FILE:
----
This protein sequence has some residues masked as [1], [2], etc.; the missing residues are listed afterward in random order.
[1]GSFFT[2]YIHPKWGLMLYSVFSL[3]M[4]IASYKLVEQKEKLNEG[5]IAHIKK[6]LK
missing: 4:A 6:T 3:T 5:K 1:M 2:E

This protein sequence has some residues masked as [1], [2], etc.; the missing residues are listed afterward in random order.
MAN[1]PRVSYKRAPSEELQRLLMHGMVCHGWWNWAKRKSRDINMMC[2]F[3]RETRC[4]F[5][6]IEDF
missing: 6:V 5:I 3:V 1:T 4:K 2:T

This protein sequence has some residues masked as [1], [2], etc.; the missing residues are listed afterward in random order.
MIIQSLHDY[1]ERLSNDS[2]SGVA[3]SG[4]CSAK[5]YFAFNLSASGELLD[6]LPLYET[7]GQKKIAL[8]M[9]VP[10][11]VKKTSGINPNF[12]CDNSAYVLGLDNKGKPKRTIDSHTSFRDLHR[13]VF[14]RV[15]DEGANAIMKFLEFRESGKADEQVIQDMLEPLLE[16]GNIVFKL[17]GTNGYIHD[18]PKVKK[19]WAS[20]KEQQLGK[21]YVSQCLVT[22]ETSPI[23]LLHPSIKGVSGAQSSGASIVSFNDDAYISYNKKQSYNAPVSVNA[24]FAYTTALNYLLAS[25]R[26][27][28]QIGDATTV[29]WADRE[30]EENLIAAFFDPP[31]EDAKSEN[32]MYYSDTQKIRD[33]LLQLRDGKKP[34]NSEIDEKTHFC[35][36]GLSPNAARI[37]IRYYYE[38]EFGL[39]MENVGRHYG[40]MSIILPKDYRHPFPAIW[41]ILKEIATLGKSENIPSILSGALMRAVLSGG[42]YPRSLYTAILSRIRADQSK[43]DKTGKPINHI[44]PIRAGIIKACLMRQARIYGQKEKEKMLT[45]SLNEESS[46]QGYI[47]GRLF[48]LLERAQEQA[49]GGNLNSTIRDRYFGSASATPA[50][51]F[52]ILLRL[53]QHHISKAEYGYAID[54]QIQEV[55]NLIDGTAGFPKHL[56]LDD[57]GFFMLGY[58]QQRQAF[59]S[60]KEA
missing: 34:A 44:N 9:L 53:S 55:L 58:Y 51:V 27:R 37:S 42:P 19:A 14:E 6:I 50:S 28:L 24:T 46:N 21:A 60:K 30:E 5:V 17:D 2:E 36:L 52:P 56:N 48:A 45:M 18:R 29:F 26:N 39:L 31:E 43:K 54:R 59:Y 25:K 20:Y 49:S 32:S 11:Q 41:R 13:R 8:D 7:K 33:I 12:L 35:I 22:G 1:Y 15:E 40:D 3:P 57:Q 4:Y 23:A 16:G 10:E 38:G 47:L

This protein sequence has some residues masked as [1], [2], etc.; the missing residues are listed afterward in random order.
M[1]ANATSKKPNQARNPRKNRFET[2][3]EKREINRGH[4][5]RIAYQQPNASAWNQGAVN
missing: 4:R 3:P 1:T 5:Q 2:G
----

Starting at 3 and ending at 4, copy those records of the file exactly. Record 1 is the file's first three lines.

This protein sequence has some residues masked as [1], [2], etc.; the missing residues are listed afterward in random order.
MIIQSLHDY[1]ERLSNDS[2]SGVA[3]SG[4]CSAK[5]YFAFNLSASGELLD[6]LPLYET[7]GQKKIAL[8]M[9]VP[10][11]VKKTSGINPNF[12]CDNSAYVLGLDNKGKPKRTIDSHTSFRDLHR[13]VF[14]RV[15]DEGANAIMKFLEFRESGKADEQVIQDMLEPLLE[16]GNIVFKL[17]GTNGYIHD[18]PKVKK[19]WAS[20]KEQQLGK[21]YVSQCLVT[22]ETSPI[23]LLHPSIKGVSGAQSSGASIVSFNDDAYISYNKKQSYNAPVSVNA[24]FAYTTALNYLLAS[25]R[26][27][28]QIGDATTV[29]WADRE[30]EENLIAAFFDPP[31]EDAKSEN[32]MYYSDTQKIRD[33]LLQLRDGKKP[34]NSEIDEKTHFC[35][36]GLSPNAARI[37]IRYYYE[38]EFGL[39]MENVGRHYG[40]MSIILPKDYRHPFPAIW[41]ILKEIATLGKSENIPSILSGALMRAVLSGG[42]YPRSLYTAILSRIRADQSK[43]DKTGKPINHI[44]PIRAGIIKACLMRQARIYGQKEKEKMLT[45]SLNEESS[46]QGYI[47]GRLF[48]LLERAQEQA[49]GGNLNSTIRDRYFGSASATPA[50][51]F[52]ILLRL[53]QHHISKAEYGYAID[54]QIQEV[55]NLIDGTAGFPKHL[56]LDD[57]GFFMLGY[58]QQRQAF[59]S[60]KEA
missing: 34:A 44:N 9:L 53:S 55:L 58:Y 51:V 27:R 37:S 42:P 19:A 14:E 6:I 50:S 28:L 24:T 46:N 21:A 60:K 30:E 5:V 17:D 2:E 36:L 52:P 56:N 48:A 45:M 18:R 29:F 26:N 39:L 31:E 43:K 54:R 59:Y 25:K 20:Y 49:S 32:S 11:Q 41:R 13:R 8:D 7:K 33:I 12:L 35:I 22:G 1:Y 15:E 40:D 3:P 57:Q 4:Y 23:A 16:G 10:E 38:G 47:L

This protein sequence has some residues masked as [1], [2], etc.; the missing residues are listed afterward in random order.
M[1]ANATSKKPNQARNPRKNRFET[2][3]EKREINRGH[4][5]RIAYQQPNASAWNQGAVN
missing: 4:R 3:P 1:T 5:Q 2:G